What’s it About?
An introverted teen sparks with his new neighbor, and together the couple begins to explore the haunted house that his family has unknowingly just purchased.
Directed by Mac Carter
“Every ghost story begins with a house. And a Tragedy.”
Writer Andrew Barrer (Leave) provides somewhat suitable but cliched material for director Mac Carter (Secret Origins: The Story of DC Comics) in the form of this 2013 horror film named “Haunt.” The film, which has all of the James Wan-like flourishes that are a common staple now, is an average piece that has some merit. Merit that is warranted because Carter does know how to maintain a small level of flair, style and the all too familiar tropes that can sink a film with lesser ambition.
Horror film fans can be a very fickle bunch. Some love different kinds. Ghost stories, Slashers, Torture, Zombies and so on and so on. Sometimes, the most casual of horror movie watchers are VERY discriminating only sticking to some films that are widely lauded. James Wans’ Insidious and The Conjuring immediately come to mind.
Carter’s film fall into the supernatural / ghost story category and I think that the most fickle of us may not be too forgiving or patient with Carter’s routine manipulations and approach. But the effort is there and when the genre gets inundated with so many pedestrian and lackluster entries, this could feel like a breath of fresh air. But that doesn’t get this movie off the hook.
Carter’s film begins with an interesting sequence involving a distressed middle aged man named Morello, who, while drinking, is speaking into a device that picks up EVP’s (Electronic Voice Phenomenon). He comes into contact with an entity and after he begins to further unravel it appears that an other worldly force takes over him. It doesn’t end well for Morello. Carter, who knows his way around the horror movie universe with creepy angles, shadows and nifty lenses and filters, proceeds with a back story to the events.
Mrs. Morello (Jacki Weaver), in voice over, gives us the sordid history of her and her family who are plagued by deadly forces that ruins the family and their medical practice. Then after the set up we are introduced to the new family moving into the home which is known in the area as being haunted and off limits. Typical huh? Yep. Pretty much.
Harrison Gilbertson (Need for Speed) plays a brooding teen (There is always some brooding teen now, isn’t there?), named Evan who befriends a troubled teen girl , who lives next door named Sam, played by Liana Liberato (Erased). After Evan tries to help her she sort of lands right into Evans bed one night asking him to protect her. From what? Evan has no idea. Also, Mrs Morello steps in and talks to Evan while retrieving a painting that was left behind. And Mrs Morello never has anything good to say even when she is asked for help later in the film.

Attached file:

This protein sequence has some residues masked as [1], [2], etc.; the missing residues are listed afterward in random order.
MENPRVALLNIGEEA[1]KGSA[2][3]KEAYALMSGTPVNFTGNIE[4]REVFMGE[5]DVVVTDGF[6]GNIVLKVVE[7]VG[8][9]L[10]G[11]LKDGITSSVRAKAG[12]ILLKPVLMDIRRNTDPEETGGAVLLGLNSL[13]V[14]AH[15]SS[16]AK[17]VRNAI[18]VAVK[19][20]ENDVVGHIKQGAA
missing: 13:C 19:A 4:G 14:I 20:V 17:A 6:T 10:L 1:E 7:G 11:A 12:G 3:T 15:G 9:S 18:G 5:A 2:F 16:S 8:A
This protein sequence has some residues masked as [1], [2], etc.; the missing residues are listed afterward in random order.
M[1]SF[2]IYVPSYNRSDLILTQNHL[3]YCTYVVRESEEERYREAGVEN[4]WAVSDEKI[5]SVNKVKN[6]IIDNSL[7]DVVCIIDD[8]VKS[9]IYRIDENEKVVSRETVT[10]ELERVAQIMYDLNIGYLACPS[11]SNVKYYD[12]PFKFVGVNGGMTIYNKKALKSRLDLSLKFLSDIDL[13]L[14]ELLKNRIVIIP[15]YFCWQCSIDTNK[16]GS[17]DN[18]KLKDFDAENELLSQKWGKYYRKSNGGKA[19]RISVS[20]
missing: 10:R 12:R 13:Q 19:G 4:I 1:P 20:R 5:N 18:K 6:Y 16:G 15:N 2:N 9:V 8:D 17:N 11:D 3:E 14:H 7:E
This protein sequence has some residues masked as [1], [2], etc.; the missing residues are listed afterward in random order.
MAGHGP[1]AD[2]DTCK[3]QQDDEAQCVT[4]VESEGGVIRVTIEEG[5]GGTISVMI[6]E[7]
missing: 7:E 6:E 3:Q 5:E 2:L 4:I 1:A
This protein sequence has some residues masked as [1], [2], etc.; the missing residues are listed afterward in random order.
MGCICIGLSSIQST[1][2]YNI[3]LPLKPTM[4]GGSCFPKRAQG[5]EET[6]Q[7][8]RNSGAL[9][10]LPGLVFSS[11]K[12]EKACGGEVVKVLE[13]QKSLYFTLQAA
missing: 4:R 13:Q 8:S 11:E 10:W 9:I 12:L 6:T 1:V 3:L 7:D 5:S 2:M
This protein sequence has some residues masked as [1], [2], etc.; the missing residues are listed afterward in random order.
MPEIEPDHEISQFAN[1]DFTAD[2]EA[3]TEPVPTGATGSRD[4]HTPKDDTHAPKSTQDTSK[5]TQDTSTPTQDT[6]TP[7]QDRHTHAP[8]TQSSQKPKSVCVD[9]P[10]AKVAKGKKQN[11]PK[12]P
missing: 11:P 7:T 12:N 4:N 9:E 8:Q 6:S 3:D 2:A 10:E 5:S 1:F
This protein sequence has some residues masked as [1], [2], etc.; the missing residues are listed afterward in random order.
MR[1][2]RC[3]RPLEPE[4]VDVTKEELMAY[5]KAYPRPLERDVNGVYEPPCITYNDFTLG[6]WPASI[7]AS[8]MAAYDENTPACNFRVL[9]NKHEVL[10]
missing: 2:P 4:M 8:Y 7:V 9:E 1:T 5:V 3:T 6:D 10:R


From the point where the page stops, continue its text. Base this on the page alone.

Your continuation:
Obviously, there are weird, saturated and off color flash backs utilized to fill in the gaps and holes to provide insight. Carter manages to make the film appear to be an extended episode of “American Horror Story” rather than displaying sorely needed scares with unique design and style. But his character interactions are well written and somber with good mood supplied by Reinhold Heil’s score. These scenes are done with good form.
As things get more intense after a decent set up (despite the flashy noises and loud music to facilitate a scare), the movie starts to buckle in with ever increasing bits of predictable moments and carbon copy antics borrowed from other films. Carter’s film is good looking mimicry. After Sam shows Evan the cool looking “EVP Ghost Box” (which is actually a pretty creepy looking thing) Sam (who never seems to go home or have any parents and when we see her Dad, he’s out of focus) freaks Evan out and when the box actually works the story kicks up a notch.
Barrer tries too hard, though, to get “deep” with what is going on and he lost me with all the strange teen angst crap. Eventually Evan and Sam start to make discoveries to try and give some more weight to the movie. Their discussions about the afterlife and their close proximity to it are interesting enough to become engaged but it’s short lived. “Haunt” really strives to be more but so many sequences seem to owe themselves to better movies of the genre. The ending, which will divide some, just seemed average and quite garden variety to me.
But I do like those ghost box scenes. The damn prop becomes a character all in itself. Sam and Evan, then, work their way to trying to reach deceased members of the Morello clan. When they do, we get the obligatory fill in scenes of what really happened to the Morello’s and their legacy years before.
“Haunt” provides us with much more of the same regarding the types of scares. Lights that flicker and reveal a ghost person, kids talking to spirits (and creepy dolls) that are not there, apparitions that just explode into the frame and or lurk around corners, possessed people, parents that don’t know what is going on, the troubled girlfriend that knows all of the strange things in the home and etc etc. Yep, it’s all here.
Even conversations held regarding the history of the home, some deaths and the Morello’s sordid history all seem as if dropped in from better films like The Conjuring, Insidious and The Amityville Horror (the film even ends with a loud title card in bright red. yawn). In his defense, Carter still has plenty of room to grow and hone his skills at trying to maintain suspense and the right mood to satisfy horror lovers.
The material is what is the elephant in the room. We’ve seen it all before. “Haunt” looks and sounds good but ultimately it is a forgettable amalgam of “Sinister” and other dark haunted house movies that every so often can really scare us. Consider it as a rental if you want to see this! Proceed with caution.